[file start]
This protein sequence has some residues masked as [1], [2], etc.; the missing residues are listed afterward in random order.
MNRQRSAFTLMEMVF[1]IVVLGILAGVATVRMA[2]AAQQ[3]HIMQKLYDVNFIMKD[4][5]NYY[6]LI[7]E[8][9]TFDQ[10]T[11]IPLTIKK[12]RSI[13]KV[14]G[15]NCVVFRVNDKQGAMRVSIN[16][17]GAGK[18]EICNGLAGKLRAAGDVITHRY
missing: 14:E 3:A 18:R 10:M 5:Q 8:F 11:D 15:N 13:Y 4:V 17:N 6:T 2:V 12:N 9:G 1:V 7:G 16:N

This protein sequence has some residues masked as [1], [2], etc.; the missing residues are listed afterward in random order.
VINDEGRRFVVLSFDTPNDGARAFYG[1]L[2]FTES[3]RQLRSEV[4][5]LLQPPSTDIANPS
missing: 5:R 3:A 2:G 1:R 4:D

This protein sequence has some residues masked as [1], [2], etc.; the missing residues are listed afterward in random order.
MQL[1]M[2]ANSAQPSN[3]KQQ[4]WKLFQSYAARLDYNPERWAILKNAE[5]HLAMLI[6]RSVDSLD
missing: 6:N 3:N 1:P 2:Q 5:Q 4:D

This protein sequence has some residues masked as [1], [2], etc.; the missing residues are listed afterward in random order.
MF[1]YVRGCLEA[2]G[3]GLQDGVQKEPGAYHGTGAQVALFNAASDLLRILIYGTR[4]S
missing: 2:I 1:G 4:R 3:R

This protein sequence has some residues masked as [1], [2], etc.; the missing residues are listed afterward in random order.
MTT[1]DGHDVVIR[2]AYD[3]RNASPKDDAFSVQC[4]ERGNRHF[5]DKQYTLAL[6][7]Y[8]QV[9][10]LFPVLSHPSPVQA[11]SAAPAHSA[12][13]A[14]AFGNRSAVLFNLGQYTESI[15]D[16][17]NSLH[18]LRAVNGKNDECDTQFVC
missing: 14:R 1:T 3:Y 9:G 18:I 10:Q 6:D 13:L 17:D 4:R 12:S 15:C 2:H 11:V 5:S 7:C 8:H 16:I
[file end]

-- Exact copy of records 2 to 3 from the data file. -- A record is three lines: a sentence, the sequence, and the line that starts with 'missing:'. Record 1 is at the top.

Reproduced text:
This protein sequence has some residues masked as [1], [2], etc.; the missing residues are listed afterward in random order.
VINDEGRRFVVLSFDTPNDGARAFYG[1]L[2]FTES[3]RQLRSEV[4][5]LLQPPSTDIANPS
missing: 5:R 3:A 2:G 1:R 4:D

This protein sequence has some residues masked as [1], [2], etc.; the missing residues are listed afterward in random order.
MQL[1]M[2]ANSAQPSN[3]KQQ[4]WKLFQSYAARLDYNPERWAILKNAE[5]HLAMLI[6]RSVDSLD
missing: 6:N 3:N 1:P 2:Q 5:Q 4:D